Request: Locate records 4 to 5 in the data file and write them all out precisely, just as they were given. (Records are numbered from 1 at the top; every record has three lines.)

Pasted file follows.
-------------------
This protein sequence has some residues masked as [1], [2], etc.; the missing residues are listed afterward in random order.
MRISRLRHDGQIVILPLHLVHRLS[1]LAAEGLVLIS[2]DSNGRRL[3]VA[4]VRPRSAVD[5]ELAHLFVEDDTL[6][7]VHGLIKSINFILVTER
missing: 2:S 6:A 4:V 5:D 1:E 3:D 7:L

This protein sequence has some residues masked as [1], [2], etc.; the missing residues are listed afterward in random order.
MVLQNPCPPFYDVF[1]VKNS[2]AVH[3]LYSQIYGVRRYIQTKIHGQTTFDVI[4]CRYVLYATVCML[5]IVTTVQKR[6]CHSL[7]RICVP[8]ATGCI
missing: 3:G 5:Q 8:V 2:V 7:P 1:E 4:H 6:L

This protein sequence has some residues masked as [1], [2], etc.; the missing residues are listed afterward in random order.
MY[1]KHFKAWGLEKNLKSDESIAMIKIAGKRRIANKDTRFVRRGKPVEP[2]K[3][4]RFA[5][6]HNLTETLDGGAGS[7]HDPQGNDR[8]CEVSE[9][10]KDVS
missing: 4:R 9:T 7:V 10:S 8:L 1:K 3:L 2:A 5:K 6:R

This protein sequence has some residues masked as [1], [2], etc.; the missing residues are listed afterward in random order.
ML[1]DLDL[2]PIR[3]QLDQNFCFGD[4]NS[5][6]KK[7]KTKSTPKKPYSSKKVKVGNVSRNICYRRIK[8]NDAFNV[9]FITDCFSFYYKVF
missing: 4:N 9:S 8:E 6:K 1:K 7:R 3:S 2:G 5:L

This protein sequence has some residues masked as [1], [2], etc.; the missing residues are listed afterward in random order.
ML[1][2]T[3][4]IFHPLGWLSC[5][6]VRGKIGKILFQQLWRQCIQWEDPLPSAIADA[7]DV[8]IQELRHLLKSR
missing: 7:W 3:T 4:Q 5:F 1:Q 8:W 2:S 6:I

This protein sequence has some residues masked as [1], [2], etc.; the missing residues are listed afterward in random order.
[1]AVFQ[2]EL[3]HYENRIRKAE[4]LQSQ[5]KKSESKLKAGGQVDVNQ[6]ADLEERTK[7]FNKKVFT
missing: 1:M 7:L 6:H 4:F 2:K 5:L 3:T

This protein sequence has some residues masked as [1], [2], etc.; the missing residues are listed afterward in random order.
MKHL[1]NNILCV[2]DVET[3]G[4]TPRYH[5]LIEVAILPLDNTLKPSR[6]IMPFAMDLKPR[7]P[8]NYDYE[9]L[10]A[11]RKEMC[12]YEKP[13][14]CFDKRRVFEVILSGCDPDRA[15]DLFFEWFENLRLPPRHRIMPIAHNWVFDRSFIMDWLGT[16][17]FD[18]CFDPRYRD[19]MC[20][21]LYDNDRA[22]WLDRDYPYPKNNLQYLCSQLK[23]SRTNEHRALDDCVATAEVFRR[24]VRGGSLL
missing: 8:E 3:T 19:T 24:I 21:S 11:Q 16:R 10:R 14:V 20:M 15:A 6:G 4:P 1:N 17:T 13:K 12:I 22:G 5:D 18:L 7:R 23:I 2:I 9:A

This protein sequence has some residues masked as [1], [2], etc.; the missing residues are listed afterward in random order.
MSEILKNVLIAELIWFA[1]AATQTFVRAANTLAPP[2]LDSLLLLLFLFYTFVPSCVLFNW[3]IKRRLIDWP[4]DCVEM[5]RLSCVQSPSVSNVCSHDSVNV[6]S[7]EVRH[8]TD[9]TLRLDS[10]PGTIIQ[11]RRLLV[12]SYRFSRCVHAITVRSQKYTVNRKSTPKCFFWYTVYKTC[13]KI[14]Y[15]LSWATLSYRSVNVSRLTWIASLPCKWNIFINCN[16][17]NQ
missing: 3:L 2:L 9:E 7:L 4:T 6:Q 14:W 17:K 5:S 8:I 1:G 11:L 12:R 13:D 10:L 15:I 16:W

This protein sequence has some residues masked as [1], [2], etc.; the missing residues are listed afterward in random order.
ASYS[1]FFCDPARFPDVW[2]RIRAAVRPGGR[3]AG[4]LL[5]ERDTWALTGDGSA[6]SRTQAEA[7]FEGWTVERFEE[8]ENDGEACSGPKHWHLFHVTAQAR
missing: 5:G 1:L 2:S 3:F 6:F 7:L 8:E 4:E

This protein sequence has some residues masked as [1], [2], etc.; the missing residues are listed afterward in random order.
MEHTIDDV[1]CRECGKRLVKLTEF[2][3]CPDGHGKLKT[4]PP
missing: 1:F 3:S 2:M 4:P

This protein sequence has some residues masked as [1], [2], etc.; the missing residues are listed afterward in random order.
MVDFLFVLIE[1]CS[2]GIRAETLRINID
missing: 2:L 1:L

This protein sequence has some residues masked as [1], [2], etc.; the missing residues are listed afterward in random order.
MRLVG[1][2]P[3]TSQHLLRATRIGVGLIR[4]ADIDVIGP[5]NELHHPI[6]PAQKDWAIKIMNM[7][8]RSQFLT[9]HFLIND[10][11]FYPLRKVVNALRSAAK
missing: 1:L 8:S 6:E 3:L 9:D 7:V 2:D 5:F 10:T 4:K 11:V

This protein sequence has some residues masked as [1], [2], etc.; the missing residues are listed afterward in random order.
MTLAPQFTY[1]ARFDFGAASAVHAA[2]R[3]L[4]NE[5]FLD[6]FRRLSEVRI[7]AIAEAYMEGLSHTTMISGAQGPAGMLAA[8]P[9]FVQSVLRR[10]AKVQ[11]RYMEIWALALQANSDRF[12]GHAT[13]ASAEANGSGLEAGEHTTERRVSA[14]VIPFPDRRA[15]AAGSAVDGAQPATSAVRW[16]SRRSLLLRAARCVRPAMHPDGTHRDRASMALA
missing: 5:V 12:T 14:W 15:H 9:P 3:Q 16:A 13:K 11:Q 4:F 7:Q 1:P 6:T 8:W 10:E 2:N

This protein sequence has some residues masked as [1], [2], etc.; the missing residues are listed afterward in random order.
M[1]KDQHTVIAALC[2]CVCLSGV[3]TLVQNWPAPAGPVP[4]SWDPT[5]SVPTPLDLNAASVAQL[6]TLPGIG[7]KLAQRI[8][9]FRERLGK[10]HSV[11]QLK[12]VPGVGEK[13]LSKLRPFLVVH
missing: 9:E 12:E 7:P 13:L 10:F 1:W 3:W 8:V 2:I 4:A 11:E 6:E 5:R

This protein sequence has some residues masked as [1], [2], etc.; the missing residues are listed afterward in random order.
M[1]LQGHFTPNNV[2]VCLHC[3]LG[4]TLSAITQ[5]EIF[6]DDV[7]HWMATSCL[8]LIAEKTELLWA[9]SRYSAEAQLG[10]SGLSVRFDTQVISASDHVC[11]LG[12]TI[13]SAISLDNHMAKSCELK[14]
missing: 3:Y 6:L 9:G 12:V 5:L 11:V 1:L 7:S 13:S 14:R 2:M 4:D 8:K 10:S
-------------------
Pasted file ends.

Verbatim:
This protein sequence has some residues masked as [1], [2], etc.; the missing residues are listed afterward in random order.
ML[1]DLDL[2]PIR[3]QLDQNFCFGD[4]NS[5][6]KK[7]KTKSTPKKPYSSKKVKVGNVSRNICYRRIK[8]NDAFNV[9]FITDCFSFYYKVF
missing: 4:N 9:S 8:E 6:K 1:K 7:R 3:S 2:G 5:L

This protein sequence has some residues masked as [1], [2], etc.; the missing residues are listed afterward in random order.
ML[1][2]T[3][4]IFHPLGWLSC[5][6]VRGKIGKILFQQLWRQCIQWEDPLPSAIADA[7]DV[8]IQELRHLLKSR
missing: 7:W 3:T 4:Q 5:F 1:Q 8:W 2:S 6:I